Denmark’s public funding of the Fehmarn Belt link has been found to be legitimate, following an investigation by the European Commission (EC).
The aid given to the undersea road-and-rail tunnel project, set to link Germany and Denmark, was challenged by Scandlines and Stena Lines ferry services.
However, EC executive vice-president Margrethe Vestager, who is in charge of competition policy, said the benefits of the link outweigh any distortion of competition rules.
“The Fehmarn Belt fixed link,” she said, “will contribute to the cross-border integration of the two regions it will connect. It will be key to complete the main north-south route connecting central Europe and the Nordic countries to the benefit of the European economy.
“Following an in-depth investigation, we concluded that the Danish measures to support this project of common European interest are in line with EU state aid rules, as the positive effects of the project clearly outweigh any potential distortion of competition.”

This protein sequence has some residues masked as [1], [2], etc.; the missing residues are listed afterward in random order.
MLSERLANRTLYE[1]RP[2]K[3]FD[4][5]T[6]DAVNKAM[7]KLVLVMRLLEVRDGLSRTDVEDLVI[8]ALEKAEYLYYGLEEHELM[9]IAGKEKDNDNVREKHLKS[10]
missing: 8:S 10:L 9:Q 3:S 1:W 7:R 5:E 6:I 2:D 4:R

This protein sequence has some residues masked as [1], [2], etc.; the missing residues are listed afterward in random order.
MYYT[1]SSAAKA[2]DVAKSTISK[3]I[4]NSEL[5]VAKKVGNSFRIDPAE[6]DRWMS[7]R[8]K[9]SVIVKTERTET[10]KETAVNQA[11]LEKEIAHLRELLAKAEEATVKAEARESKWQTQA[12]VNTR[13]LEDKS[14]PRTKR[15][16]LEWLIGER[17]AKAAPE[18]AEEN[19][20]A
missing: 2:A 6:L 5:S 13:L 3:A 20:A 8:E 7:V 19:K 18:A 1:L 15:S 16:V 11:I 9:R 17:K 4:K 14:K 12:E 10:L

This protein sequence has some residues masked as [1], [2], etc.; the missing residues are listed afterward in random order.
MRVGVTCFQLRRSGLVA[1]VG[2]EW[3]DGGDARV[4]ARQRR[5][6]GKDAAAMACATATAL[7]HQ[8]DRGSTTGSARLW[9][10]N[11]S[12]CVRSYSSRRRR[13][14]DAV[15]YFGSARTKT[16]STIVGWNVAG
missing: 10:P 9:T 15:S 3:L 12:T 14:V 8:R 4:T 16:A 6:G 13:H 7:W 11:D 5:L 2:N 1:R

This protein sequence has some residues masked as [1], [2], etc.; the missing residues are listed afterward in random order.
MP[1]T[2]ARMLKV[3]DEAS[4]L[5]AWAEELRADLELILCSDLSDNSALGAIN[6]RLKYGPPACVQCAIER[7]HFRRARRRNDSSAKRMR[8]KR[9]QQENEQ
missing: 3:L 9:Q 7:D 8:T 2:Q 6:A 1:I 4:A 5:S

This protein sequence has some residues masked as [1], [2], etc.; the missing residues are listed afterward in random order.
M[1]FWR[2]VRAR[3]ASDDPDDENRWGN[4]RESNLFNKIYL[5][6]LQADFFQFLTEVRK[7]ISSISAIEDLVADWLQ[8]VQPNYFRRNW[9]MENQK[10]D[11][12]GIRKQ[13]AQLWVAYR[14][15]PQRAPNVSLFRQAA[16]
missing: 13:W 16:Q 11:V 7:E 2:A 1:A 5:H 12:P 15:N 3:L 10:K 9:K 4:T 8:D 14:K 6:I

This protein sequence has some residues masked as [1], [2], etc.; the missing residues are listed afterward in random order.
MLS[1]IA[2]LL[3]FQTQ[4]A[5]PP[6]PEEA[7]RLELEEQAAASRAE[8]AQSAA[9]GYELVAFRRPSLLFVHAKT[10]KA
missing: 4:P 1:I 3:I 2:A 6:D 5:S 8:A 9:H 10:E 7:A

The fixed rail and road link will run between Rodby on the Danish island of Lolland and Puttgarden in Germany and will include a 19km-long undersea tunnel with a double-track railway line, plus a four-lane motorway.
Initially, Germany and Denmark were due to share the financial burden of the project, but a new agreement at the early stages of planning saw Denmark taking sole ownership.
As such, and following the EC investigation, it is now limited to offering guarantees and loans up to a maximum of €9.3 billion, for the first 16 years of operation.
The financing will support the planning, construction and operation of the project, which will be undertaken by A/S Femern Landanlæg for the Danish hinterland connections and Femern A/S for the coast-to-coast infrastructure.
The only element of the project that will come under German jurisdiction will be the German hinterland connections.
Although, under the current circumstances, it is unclear when construction will move forward on the link, the estimated completion date is expected to be 2028, as per the original plan.